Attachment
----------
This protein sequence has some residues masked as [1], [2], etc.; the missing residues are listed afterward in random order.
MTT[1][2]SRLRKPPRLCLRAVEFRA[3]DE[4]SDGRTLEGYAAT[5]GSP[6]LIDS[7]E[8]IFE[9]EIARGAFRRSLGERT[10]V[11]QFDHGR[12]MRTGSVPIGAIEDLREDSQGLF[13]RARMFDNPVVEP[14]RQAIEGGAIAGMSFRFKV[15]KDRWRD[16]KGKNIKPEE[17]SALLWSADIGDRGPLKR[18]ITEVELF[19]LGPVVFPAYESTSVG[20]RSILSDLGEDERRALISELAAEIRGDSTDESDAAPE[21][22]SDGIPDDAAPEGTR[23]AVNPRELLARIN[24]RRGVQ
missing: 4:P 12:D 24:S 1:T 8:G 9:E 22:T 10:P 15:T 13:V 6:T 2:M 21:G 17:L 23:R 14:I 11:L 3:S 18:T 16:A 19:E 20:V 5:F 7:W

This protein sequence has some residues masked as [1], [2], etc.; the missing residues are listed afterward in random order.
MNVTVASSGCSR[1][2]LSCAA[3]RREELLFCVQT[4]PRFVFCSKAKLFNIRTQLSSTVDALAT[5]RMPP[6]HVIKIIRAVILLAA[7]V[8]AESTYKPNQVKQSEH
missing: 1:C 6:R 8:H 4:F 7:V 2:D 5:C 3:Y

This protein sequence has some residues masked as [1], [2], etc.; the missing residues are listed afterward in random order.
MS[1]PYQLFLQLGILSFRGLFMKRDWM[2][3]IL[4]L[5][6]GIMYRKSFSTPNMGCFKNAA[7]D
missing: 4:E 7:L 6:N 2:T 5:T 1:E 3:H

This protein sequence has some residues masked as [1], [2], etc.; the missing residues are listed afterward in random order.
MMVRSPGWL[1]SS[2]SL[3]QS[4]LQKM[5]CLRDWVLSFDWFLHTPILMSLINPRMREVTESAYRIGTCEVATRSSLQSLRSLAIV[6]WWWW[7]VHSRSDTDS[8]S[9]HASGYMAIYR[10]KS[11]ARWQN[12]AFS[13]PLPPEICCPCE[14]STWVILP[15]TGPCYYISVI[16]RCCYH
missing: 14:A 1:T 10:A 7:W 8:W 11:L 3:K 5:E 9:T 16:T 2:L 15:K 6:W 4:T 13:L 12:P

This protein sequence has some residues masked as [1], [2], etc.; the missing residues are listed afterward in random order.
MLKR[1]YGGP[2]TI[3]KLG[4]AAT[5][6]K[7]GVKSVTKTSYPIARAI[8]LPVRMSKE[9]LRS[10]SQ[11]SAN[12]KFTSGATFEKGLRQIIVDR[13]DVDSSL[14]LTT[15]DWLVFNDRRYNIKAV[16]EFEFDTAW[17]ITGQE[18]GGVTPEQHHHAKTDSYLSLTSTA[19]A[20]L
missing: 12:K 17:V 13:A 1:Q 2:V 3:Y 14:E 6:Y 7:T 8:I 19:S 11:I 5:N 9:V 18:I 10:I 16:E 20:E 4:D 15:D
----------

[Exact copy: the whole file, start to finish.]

This protein sequence has some residues masked as [1], [2], etc.; the missing residues are listed afterward in random order.
MTT[1][2]SRLRKPPRLCLRAVEFRA[3]DE[4]SDGRTLEGYAAT[5]GSP[6]LIDS[7]E[8]IFE[9]EIARGAFRRSLGERT[10]V[11]QFDHGR[12]MRTGSVPIGAIEDLREDSQGLF[13]RARMFDNPVVEP[14]RQAIEGGAIAGMSFRFKV[15]KDRWRD[16]KGKNIKPEE[17]SALLWSADIGDRGPLKR[18]ITEVELF[19]LGPVVFPAYESTSVG[20]RSILSDLGEDERRALISELAAEIRGDSTDESDAAPE[21][22]SDGIPDDAAPEGTR[23]AVNPRELLARIN[24]RRGVQ
missing: 4:P 12:D 24:S 1:T 8:G 9:E 22:T 10:P 15:T 13:V 6:T 2:M 21:G 17:L 23:R 14:I 11:L 3:S 18:T 16:A 19:E 20:V 5:F 7:W

This protein sequence has some residues masked as [1], [2], etc.; the missing residues are listed afterward in random order.
MNVTVASSGCSR[1][2]LSCAA[3]RREELLFCVQT[4]PRFVFCSKAKLFNIRTQLSSTVDALAT[5]RMPP[6]HVIKIIRAVILLAA[7]V[8]AESTYKPNQVKQSEH
missing: 1:C 6:R 8:H 4:F 7:V 2:D 5:C 3:Y

This protein sequence has some residues masked as [1], [2], etc.; the missing residues are listed afterward in random order.
MS[1]PYQLFLQLGILSFRGLFMKRDWM[2][3]IL[4]L[5][6]GIMYRKSFSTPNMGCFKNAA[7]D
missing: 4:E 7:L 6:N 2:T 5:T 1:E 3:H

This protein sequence has some residues masked as [1], [2], etc.; the missing residues are listed afterward in random order.
MMVRSPGWL[1]SS[2]SL[3]QS[4]LQKM[5]CLRDWVLSFDWFLHTPILMSLINPRMREVTESAYRIGTCEVATRSSLQSLRSLAIV[6]WWWW[7]VHSRSDTDS[8]S[9]HASGYMAIYR[10]KS[11]ARWQN[12]AFS[13]PLPPEICCPCE[14]STWVILP[15]TGPCYYISVI[16]RCCYH
missing: 14:A 1:T 10:A 7:W 8:W 11:L 3:K 5:E 9:T 16:T 2:L 15:K 6:W 4:T 13:L 12:P

This protein sequence has some residues masked as [1], [2], etc.; the missing residues are listed afterward in random order.
MLKR[1]YGGP[2]TI[3]KLG[4]AAT[5][6]K[7]GVKSVTKTSYPIARAI[8]LPVRMSKE[9]LRS[10]SQ[11]SAN[12]KFTSGATFEKGLRQIIVDR[13]DVDSSL[14]LTT[15]DWLVFNDRRYNIKAV[16]EFEFDTAW[17]ITGQE[18]GGVTPEQHHHAKTDSYLSLTSTA[19]A[20]L
missing: 12:K 17:V 13:A 1:Q 2:V 3:Y 14:E 6:Y 7:T 8:I 19:S 11:I 5:N 9:V 18:I 10:I 16:E 20:E 4:D 15:D